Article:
GAAGO debate reminds us nothing beats being there when Cork are in action

Ger McCarthy on the unforgettable Cork-Tipp clash and hopes the Cork ladies footballers get to experience a similar atmosphere in West Cork on Sunday
GAAGO debate reminds us nothing beats being there when Cork are in action

CROWD-PLEASER: Over 36,000 savoured Saturday's Cork v Tipperary match.

I was fortunate to be one of the 36,675 individuals in attendance at last Saturday evening’s epic Cork and Tipperary Munster SHC clash.

At this point, that unforgettable match has been analysed, discussed and dissected.

What a game, what an atmosphere and what a night to be a Cork or Tipp hurling supporter.

You could feel the electricity of the build-up walking to the ground a full two hours before throw-in.

A balmy evening, supporters unashamedly decked out in their county’s colours, tinfoil-covered sandwiches and flasks of tea everywhere.

As a reporter, I envied those sitting outside pubs and happily supping their pints. The banter and craic was flying, everyone was in good form. Munster hurling at its best before a sliotar was thrown-in.

The match itself, especially the closing quarter, will live long in the memory. It is the first time I have experienced as exciting and overwhelming an atmosphere since Páirc Uí Chaoimh was redeveloped.

The South Stand was shaking when Robbie O’Flynn slalomed through for his goal.

The tremors were even more apparent when Darragh Fitzgibbon raised a green flag late on.

What a pity that thousands of GAA fans and supporters around the country were denied the opportunity to watch such an epic unfold on free-to-air television.

There are financial reasons behind this decision. Yet there can be no denying the GAA has scored a massive own goal by failing to understand the magnitude of making their most high-profile games pay-per-view.

The two best matches of this year’s All-Ireland championships, Clare versus Limerick and Cork versus Tipperary, have been exclusive to the GAAGO platform.

Most GAA fans in this country, both young and old, do not have adequate broadband access let alone the spare cash in such tight monetary times to shell out for GAAGO.

That’s why it is sad to think so many people missed out on witnessing one of the great Munster and GAA hurling occasions.


I met some Cork LGFA senior footballers outside Páirc Uí Chaoimh after the county’s senior hurling heroics late on Saturday night. Little did we realise that a similar comeback would take place at the same venue the following afternoon.

 Katie Quirke, Cork, eyes her Kerry opponent Aoife Dillane in last weekend's Páirc Uí Chaoimh action. Picture: Larry Cummins
Katie Quirke, Cork, eyes her Kerry opponent Aoife Dillane in last weekend's Páirc Uí Chaoimh action. Picture: Larry Cummins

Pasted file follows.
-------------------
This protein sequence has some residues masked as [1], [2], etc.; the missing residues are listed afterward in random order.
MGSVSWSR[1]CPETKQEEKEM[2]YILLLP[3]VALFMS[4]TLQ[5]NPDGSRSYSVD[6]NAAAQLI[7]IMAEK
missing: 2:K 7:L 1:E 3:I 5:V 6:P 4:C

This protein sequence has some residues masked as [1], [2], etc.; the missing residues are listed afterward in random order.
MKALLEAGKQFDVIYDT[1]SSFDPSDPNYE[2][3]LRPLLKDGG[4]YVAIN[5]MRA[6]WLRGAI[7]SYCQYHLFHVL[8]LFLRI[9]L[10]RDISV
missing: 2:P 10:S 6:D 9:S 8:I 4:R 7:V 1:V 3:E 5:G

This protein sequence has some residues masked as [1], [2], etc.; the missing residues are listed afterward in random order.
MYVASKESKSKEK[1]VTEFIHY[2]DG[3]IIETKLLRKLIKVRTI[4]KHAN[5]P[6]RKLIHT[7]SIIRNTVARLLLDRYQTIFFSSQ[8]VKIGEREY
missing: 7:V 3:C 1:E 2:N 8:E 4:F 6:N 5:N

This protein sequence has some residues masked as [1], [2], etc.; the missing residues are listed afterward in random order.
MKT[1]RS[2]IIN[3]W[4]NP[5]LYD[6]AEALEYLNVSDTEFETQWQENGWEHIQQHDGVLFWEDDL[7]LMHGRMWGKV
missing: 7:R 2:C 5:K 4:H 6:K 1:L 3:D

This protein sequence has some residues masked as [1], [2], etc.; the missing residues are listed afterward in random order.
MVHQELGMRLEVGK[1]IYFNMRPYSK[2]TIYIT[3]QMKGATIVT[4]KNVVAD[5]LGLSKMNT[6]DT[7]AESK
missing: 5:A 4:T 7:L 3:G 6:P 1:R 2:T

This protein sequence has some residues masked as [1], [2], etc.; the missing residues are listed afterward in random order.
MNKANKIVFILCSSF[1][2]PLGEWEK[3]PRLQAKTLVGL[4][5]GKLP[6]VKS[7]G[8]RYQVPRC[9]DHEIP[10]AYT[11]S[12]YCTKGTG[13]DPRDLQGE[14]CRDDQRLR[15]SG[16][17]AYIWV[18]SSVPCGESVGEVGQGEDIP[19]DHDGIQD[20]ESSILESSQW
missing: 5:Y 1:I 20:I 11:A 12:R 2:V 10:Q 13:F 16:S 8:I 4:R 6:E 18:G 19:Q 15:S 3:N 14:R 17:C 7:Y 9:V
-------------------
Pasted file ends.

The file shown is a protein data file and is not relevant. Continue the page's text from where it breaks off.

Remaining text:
Having experienced an indifferent National League campaign, Shane Ronayne’s side rebounded in style by overcoming Tipperary in the opening round of this year’s Munster LGFA championship.

Last Sunday, Cork faced off against Division 1 champions, last year’s All-Ireland SFC runners-up and the country’s in-form team, Kerry. Both sides knew a victory would all but guarantee a provincial final berth. There would be no holding back in this one.

Sadly, the contrast in Páirc Uí Chaoimh’s atmosphere could not have been starker compared to the evening before. Cork’s hurlers were roared on by 36,675 supporters. I doubt there were more than a few hundred in attendance at Cork and Kerry’s clash.

That didn’t stop both teams from contributing to a physical and hard-hitting matchup. The intensity of the tackles made up for empty stands on three sides of the ground.

A pulsating finish saw Cork score 2-4 without reply to force a 2-14 to 2-14 draw. Orlaith Cahalane, Róisín Phelan, Eimear Meaney, Katie Quirke and Eimear Kiely’s combined efforts enabled Cork to turn what looked like a resounding defeat into an unexpected draw. The Rebels might have snatched a win but, in the end, a draw was a fair reflection of a see-saw encounter.


Much like the Cork hurlers, Cork's ability to find the net at crucial junctures plus their never-say-die attitude means there is much to look forward to in the weeks ahead.

For Shane Ronayne and his players, a must-win provincial round-robin game against Waterford takes place in Clonakilty GAA’s Ahamilla complex on Sunday.

Bringing a high-profile senior championship game to West Cork (for the first time) represents a massive opportunity for clubs in the division and surrounding areas to come out and support their county.

Cork will need every bit of support they can get. This is a much improved Waterford team that drew with the Rebels during this year’s National League, could have beaten Kerry in the Munster opening round and saw off Tipperary last weekend.

These Cork LGFA inter-county players deserve to play in front of a huge crowd and experience an electric atmosphere. Let’s hope West Cork responds and fills the Ahamilla complex on what will be an historic occasion.

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